Barry's Story- A star for my Wife

Barry names a star as a way of remembering his wife, Ann and to give back to the hospital.

Ann’s Diagnosis and Treatment

Ann was first diagnosed with breast cancer in 1998. She was treated at The Royal Marsden in Sutton before being transferred to the Chelsea hospital as I had got a new job in the area.

Once all the treatment was finished, Ann would go every three months for check-ups and blood tests. Then it moved to yearly mammograms. It continued to be good news and we would always go out for a meal at a local restaurant to celebrate. This carried on for 10 years until she was signed off completely.

We thought life was back to normal, regularly going on holiday to Spain where we had bought a house, with the view of retiring there.

In 2011 we were in Spain on holiday, but Ann didn’t feel well. She knew instantly there was something wrong. Back at home, she was referred to hospital for investigations, and she was found to have excessive fluid in her lungs and a dark shadow.

Barry and Ann with family

Ann was referred back to The Royal Marsden in January 2012, where cancer in her lung lining was found. They believed that it could have been the primary cancer. She had a biopsy and agreed to be part of a research programme. Over the following two and half years Ann tried various drugs and treatments but in May 2014 she was referred to the palliative care ward at The Royal Marsden.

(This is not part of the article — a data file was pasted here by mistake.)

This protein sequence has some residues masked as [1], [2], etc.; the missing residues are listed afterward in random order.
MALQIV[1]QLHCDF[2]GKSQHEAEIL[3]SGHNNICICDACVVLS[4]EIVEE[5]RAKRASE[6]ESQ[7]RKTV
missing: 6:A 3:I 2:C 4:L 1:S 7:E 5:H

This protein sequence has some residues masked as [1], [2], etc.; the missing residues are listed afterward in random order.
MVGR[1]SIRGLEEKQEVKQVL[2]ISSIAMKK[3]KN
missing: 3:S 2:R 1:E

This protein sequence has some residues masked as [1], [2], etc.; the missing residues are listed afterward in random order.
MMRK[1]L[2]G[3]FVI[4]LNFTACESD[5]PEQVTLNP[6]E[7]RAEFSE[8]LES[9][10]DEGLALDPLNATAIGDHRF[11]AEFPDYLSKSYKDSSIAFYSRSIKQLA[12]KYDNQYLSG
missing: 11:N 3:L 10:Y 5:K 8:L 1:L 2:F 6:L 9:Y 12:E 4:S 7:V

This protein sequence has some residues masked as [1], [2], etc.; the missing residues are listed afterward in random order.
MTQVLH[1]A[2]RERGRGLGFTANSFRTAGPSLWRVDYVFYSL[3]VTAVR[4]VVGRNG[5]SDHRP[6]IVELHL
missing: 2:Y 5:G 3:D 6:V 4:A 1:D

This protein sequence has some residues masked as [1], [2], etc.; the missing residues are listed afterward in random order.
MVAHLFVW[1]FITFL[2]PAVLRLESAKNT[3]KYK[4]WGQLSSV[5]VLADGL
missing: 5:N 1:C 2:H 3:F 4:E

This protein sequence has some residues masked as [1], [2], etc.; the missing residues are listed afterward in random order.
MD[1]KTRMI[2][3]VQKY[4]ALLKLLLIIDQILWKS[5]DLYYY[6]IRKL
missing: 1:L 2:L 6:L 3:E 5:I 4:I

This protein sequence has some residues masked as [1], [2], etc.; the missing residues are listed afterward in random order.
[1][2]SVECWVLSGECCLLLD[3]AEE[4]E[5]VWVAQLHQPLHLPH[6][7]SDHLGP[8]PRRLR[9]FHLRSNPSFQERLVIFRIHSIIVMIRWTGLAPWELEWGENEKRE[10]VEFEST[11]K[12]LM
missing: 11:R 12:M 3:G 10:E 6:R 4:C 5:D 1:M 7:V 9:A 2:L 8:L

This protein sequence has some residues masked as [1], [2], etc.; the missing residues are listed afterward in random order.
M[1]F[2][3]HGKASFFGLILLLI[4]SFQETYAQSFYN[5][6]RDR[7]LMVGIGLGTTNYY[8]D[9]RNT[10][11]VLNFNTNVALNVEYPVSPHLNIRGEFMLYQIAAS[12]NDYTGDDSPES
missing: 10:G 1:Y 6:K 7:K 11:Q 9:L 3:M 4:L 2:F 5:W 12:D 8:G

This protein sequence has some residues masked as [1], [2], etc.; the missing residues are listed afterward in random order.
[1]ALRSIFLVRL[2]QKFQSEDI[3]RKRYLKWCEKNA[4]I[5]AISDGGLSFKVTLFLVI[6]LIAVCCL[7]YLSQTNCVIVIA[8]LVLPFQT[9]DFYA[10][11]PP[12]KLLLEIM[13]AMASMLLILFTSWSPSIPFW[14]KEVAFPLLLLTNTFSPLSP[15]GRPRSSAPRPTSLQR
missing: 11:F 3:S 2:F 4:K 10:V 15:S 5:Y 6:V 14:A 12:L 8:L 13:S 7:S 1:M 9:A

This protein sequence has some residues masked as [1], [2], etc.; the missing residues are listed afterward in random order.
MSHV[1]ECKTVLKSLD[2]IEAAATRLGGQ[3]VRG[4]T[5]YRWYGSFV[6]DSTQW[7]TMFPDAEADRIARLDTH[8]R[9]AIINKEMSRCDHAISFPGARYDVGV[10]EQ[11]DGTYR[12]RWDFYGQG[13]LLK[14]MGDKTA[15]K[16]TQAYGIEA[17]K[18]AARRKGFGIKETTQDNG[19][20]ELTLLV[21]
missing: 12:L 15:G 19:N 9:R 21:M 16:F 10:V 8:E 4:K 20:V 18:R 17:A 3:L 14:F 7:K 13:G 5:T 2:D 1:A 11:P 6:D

Amazingly she got to see our new grandson who was born in January 2014 and her youngest daughter marry in June, just three days before she passed away at home surrounded by all her family.

We name a star because it’s a way of remembering Ann at a difficult time of year and our way of giving back to this amazing hospital

Ann in a car

Taking part in Celebrate a Life

I could not fault The Royal Marsden with all their advice and treatment which is why I give something back. The nurses (I call them angels) were brilliant. At the hospital, everyone has such a positive attitude. Everyone there may have their own problems, but they leave them at the door when they care for the people that they are treating.

Celebrate a Life is a lovely event and it’s such a beautiful setting. I find it very uplifting and it gives me a sense of connection to Ann. I can see the room she had treatment in at Chelsea when I am at the carol service. I always look up and think that’s where she was.

I always look out for our star. One year I walked up to the tree and there it was, her name was right in front of me. We take part in Celebrate a Life because it’s a way of remembering Ann and our way of giving back. Ann loved Christmas, she was a big kid really and loved presents. I enjoy being there and celebrating other people’s lives too.